The style of trucking management must change over time


The transportation industry has been changing rapidly for decades.

With all the disruption, it’s easy to forget that it wasn’t always so. The transportation industry has undergone gradual evolution for most of its modern history, from incremental improvements to industry staples like airplanes and automobiles.

Times are different.

From autonomous vehicles to space exploration and blockchain logistics, the pace and intensity of disruption has accelerated.

What makes recent changes fundamentally different is that the boundaries of the industry itself are blurring, tightly linking transportation to other industries like technology, energy and risk management. It could be argued that there is no longer a “transportation industry”.

This presents a challenge for transport leaders.

Blurring of industry boundaries will require transportation leaders to be comfortable with “living on the borders,” taking advantage of disruptions in different industries to find new ways to create value for customers. But that is precisely the problem. One of the biggest obstacles to becoming an effective frontier is the “knowledge curse”. The knowledge curse is when we allow industry orthodoxies to hamper our ability to create innovative value for customers.

The transportation industry is changing rapidly. Are you?

Here are three key skills every leader needs to strengthen to ensure that their organizations not only survive, but also thrive through rapid change:

Ask more and better questions

Richard Branson once said that “innovation happens when people have the freedom to ask questions and the resources and the power to find the answers.” Leaders need to encourage – and model – the use of questions to challenge orthodoxies and industry processes. One of the most powerful questions one can ask is, “What if we do it all over again today?” What would we do differently in our organization? Why?

Feel the pain

A mentor once told me, “Don’t innovate. Solve problems. ”That’s powerful advice.

Too often we focus on being ‘innovative’ and lose sight of the ultimate goal of innovation: solving stakeholder problems. Cross-border commuters spend time with their stakeholders to better understand their world and to feel their pain. Do something unconventional – maybe spend a day working in your client’s operations or interviewing frontline workers about their day-to-day issues.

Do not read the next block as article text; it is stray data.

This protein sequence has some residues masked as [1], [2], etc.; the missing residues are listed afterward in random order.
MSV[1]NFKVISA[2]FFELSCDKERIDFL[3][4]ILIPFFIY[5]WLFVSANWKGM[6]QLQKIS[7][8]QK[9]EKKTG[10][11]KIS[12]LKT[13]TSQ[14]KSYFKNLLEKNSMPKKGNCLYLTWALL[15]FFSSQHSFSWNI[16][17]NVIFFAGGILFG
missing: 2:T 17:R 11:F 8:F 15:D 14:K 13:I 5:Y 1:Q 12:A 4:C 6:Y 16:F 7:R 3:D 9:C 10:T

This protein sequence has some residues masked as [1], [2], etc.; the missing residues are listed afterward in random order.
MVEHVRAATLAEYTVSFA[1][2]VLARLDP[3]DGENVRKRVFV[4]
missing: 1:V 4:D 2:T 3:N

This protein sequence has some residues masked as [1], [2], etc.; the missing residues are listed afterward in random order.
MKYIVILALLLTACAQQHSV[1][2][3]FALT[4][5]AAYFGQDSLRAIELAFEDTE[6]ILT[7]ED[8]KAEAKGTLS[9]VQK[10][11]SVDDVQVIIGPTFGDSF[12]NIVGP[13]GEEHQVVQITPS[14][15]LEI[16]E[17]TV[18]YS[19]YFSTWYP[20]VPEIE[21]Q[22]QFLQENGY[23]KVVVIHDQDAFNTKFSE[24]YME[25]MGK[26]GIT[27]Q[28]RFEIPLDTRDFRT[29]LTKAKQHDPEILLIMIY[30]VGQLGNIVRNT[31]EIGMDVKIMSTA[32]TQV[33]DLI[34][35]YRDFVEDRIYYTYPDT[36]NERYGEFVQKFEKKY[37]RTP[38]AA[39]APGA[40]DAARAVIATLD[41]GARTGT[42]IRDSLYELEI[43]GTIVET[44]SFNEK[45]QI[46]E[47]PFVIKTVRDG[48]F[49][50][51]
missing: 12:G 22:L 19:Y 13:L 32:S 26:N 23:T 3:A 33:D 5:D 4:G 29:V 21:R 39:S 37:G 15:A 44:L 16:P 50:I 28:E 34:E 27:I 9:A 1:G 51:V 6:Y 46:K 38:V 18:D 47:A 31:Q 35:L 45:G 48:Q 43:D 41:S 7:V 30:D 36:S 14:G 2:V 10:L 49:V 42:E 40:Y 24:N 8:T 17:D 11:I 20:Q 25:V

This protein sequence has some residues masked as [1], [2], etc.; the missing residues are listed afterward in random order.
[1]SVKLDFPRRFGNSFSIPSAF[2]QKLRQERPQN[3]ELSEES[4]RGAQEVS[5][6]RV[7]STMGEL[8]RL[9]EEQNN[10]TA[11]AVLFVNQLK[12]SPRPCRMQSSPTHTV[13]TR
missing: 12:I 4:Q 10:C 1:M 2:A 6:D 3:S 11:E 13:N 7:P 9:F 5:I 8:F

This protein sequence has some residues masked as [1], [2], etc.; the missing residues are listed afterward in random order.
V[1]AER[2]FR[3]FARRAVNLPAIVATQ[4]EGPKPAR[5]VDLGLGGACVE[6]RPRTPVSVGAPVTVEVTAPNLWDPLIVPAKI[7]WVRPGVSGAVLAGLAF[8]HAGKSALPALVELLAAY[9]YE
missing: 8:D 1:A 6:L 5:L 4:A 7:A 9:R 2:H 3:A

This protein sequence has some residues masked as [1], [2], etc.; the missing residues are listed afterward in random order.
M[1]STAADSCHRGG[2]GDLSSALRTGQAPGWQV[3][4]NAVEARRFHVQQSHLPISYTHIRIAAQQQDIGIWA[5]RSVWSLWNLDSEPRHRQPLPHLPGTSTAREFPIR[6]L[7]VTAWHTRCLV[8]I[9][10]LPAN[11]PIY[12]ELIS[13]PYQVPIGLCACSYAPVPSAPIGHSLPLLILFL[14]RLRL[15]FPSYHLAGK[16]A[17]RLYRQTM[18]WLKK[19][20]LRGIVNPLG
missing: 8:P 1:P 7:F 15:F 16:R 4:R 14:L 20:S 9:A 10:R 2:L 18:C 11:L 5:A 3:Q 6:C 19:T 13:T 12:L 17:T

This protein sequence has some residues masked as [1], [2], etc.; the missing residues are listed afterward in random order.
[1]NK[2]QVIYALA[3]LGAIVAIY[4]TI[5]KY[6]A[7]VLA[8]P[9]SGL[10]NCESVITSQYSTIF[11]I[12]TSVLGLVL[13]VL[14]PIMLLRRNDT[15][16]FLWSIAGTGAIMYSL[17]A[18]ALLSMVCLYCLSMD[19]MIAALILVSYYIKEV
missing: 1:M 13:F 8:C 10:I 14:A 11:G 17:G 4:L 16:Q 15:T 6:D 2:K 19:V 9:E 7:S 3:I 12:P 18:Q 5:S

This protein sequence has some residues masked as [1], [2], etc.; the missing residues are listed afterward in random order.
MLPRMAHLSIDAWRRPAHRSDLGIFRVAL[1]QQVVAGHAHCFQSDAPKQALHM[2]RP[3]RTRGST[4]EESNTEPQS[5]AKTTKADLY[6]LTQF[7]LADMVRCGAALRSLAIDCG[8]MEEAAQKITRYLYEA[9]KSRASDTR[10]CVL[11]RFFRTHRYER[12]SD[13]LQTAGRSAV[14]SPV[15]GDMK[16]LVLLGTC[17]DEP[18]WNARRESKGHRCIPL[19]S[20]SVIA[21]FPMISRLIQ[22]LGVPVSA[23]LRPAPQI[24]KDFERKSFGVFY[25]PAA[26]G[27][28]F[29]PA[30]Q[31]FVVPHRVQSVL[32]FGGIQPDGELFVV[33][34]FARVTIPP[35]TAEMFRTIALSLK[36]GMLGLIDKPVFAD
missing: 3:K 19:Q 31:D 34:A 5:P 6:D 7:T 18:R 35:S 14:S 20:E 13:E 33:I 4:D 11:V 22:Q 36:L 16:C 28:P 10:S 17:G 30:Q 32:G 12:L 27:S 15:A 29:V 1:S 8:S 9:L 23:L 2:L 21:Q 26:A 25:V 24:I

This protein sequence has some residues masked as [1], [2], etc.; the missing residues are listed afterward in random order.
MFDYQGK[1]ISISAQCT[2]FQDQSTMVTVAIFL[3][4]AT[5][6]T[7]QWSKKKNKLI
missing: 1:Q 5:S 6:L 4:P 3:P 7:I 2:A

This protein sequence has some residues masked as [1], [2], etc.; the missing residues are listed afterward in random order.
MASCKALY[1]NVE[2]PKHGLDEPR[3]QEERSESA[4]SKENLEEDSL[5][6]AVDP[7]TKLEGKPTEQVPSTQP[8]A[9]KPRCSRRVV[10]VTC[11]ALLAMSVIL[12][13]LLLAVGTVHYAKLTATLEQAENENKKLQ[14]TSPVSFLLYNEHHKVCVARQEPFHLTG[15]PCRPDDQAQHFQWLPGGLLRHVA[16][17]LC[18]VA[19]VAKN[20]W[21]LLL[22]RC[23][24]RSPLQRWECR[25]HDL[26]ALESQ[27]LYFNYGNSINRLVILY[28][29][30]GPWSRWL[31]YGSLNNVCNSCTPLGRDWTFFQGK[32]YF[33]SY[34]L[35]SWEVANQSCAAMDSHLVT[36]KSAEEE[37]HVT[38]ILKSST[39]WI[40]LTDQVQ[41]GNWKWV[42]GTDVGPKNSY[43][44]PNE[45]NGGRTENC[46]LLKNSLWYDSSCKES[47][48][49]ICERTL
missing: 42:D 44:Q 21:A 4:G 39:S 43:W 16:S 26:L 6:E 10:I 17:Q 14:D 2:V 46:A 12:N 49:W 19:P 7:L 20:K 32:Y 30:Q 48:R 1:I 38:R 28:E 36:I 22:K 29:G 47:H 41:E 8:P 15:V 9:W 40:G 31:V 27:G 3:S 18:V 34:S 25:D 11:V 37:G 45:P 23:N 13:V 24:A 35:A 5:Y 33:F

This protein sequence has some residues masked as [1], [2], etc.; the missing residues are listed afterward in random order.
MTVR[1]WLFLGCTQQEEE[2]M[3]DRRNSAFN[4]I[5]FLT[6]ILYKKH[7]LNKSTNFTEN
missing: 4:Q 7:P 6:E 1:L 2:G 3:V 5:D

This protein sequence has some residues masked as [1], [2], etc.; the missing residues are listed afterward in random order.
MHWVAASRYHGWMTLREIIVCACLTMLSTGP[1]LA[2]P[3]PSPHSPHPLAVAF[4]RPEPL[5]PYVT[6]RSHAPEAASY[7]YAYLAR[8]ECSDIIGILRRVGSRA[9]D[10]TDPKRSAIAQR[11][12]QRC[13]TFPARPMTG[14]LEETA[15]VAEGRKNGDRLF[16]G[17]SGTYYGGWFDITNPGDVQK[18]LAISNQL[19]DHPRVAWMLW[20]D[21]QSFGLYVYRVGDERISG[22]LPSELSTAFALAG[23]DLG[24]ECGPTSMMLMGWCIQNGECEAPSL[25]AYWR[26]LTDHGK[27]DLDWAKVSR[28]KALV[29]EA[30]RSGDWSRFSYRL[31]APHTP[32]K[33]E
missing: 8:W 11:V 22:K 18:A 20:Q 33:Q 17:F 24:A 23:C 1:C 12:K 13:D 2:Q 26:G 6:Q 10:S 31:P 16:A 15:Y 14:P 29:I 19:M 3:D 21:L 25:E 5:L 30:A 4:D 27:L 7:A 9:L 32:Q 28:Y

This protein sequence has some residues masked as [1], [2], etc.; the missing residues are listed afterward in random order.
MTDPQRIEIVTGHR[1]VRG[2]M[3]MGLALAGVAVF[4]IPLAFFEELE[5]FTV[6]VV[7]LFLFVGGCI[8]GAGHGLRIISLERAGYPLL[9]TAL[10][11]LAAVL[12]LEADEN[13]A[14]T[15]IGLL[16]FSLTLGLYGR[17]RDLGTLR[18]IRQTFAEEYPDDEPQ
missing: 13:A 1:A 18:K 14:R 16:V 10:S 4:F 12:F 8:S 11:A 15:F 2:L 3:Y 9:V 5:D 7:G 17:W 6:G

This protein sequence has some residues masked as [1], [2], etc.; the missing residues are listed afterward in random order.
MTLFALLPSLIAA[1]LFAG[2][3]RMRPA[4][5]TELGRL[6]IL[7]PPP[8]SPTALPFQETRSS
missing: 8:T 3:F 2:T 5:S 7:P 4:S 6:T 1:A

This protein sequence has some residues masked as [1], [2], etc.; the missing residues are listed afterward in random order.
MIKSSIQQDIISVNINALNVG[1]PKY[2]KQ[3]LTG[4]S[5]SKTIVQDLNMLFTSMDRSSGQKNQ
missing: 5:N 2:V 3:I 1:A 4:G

Experiment, experiment, experiment

When you feel there might be a better solution to a problem, let the data speak by harnessing the power of small experiments.

Frontier dwellers know that most of the time, “disruptive” innovation happens through a series of lessons learned from small experiences. Don’t focus on being the next Uber or Tesla by betting everything on a potential home run. Uber and Tesla didn’t!

No one can predict exactly where the transportation industry is going. However, armed with a “frontier” mentality, leaders can be assured that wherever they go they will be ready.

Drew Yancey, PhD, is a partner at InCite Performance Group, where he helps large organizations create new avenues for growth in rapidly changing markets. His career began in the transportation industry as Director of Strategy for one of the Top 50 Foodservice Distributors, helping lead the business through its acquisition by one of the Top Five Distributors. After that, he became CEO and led the turnaround of a product merchandising and logistics company. He then worked as a consultant at Clareo, advising Fortune 500 companies in various industries. Drew holds a Masters of Divinity from Denver Seminary, an MBA from Texas A&M University and a PhD from the University of Birmingham (UK).


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